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I am not that of an electricity knowledgable person, so I'll try to put as much info as possible.

I have a Rack Mount UPS of 1800 Watts Model: PRP 3050 RM (in total I have 2 of these - talking about one specifically)

I had to change it's batteries today, and that led me to think if it can support the hardware that are connected to it.

*I will add the specs I was able to find on each manufacturer site with links to PDF's Currently connected to it are:

  • Netgear 1100 specs out of production
  • QNAP U-859 RP+ specs *no amps indication
  • Dell R610 spec
  • Dell 1950 spec
  • Dell 2850 spec
  • Screen L1710S *minimal screen watts - < 0.5A

I have created on Dell's Power calculator ESSA, a map of the hardware I have:

Map of Rack Tower from Dell ESSA Site

  • Total AMPS used is 5.8
  • All three Dell's each have a redundant PSU
  • according to Dell's site - that means that each PSU uses half of the said/needed Watt's.
  • Each Dell is connected to 2 UPS's (both are PRP 3050 )

Q:

  • My UPS's specs says it has a 8.5Ah - does that mean I can connect more appliances until I reach the MAX?
  • What can I learn from this information that I have provided?

adding link to power calculator that was suggested by @amotzg http://www.jobsite-generators.com/power_calculators.html

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migrated from superuser.com Aug 10 '12 at 4:24

This question came from our site for computer enthusiasts and power users.

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This FAQ entry might help: superuser.com/questions/9946/… –  amotzg Aug 5 '12 at 12:20
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If you add up the Watts used by your hardware and the sum is larger than the watts provided by your UPS, that's usually not good. –  Oliver Salzburg Aug 5 '12 at 12:24
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Technically it depends on the specific UPS design but I would not generally recommended it. Though you can work near it's maximum and reduce consumption when triggered to stretch the up time. –  amotzg Aug 5 '12 at 12:37
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Expanding on UPS design: There are a kind of passive UPSes. They detect power failure and quickly switch to batteries supplied power. And active UPSes which always provide power from batteries while continuously charging. –  Hennes Aug 5 '12 at 13:03
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On a different note: Can it support extra hardware today (with fresh batteries) or can it support it over a year or two (with batteries near replacement again). Plan for the last case. –  Hennes Aug 5 '12 at 13:06

2 Answers 2

up vote 3 down vote accepted

If you have 8.5 Ah and draw 8.5 amps, you can do it for one hour. Conversely you can draw 5.8 Amps for 32% longer or approximately 81 minutes. Really you should only try to draw 80% of your max rating. Batteries get HOT under 100% load.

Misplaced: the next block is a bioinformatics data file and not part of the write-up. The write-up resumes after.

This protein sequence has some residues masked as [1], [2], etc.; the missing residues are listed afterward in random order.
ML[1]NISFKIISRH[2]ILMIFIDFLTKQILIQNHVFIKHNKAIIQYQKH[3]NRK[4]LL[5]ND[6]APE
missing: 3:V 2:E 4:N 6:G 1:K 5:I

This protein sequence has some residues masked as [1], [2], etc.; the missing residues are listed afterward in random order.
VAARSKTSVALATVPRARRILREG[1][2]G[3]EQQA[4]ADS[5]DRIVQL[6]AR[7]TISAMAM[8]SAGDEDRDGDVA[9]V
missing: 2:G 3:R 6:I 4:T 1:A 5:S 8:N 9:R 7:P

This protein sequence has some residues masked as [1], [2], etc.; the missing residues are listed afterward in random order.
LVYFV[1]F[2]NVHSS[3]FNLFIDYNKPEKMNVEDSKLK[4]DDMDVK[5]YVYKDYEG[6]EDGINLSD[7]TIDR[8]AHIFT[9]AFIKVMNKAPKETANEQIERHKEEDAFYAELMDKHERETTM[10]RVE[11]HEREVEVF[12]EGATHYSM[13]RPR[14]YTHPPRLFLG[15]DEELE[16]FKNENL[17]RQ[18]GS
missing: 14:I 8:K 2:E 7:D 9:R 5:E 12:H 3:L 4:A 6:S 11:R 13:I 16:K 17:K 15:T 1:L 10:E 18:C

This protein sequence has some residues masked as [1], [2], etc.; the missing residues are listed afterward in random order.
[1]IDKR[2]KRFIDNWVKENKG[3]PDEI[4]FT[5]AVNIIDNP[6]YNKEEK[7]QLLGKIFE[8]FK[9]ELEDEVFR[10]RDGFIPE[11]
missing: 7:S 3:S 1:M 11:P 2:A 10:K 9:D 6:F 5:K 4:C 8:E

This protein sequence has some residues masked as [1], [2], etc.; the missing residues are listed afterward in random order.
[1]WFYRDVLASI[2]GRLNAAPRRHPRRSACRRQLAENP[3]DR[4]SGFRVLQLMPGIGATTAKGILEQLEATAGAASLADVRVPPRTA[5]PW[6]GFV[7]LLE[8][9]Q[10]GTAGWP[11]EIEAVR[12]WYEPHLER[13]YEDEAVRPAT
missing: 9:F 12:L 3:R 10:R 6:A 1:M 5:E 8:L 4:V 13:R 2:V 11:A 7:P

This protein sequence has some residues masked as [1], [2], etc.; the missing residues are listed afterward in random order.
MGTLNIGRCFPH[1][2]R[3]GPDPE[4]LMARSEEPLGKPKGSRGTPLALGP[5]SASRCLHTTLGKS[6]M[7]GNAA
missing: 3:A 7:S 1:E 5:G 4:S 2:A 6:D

I would be nervous about operating so close to the stated maximum wattage of the UPS's. You should upgrade as soon as possible to the next available size (wattage).

The formula for wattage is very simple. It Volts (electrical pressure) time Amps (electrical current). So a 120 Volt 5 Amp (maximum current draw) device would need a 600 Watt power supply.

What would all of this information provide you? Figure out the total in kilowatts, and then multiply that by the number of hours it's on per day (daily kilowatt hours). Then multiply that by the cost per kilowatt, and you now know what this rack of equipment costs you in electricity every day.

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First thing to do is to ignore the nameplate and actually measure the current draw. Get an electrician to do that if you don't have the gear for it. Make measurements at the heaviest load your servers normally experience. It's surprising how different (and generally lower) real-life figures are compared to the server specs.

Next ensure your calculated figure is no more that half of the UPS rating. While you could theoretically draw the full Ah rating of the battery for an hour, drawing anything more than half that figure will result in a drastic reduction of the battery life. Ideally even stay below one quarter of the rating.

Of course your UPS should also state the maximum current it can supply, so be sure to factor that in as well.

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If you're using an on-line UPS also remember that the UPS has to be able to supply your expected startup load. Powering up a rack of servers (spinning up the hard drives and fans) often draws even more wattage than "peak load" for a machine that's running. You need to plan for this by either allowing extra UPS capacity or having a specific power-up sequence to avoid overloading the UPS. –  voretaq7 Aug 10 '12 at 16:42

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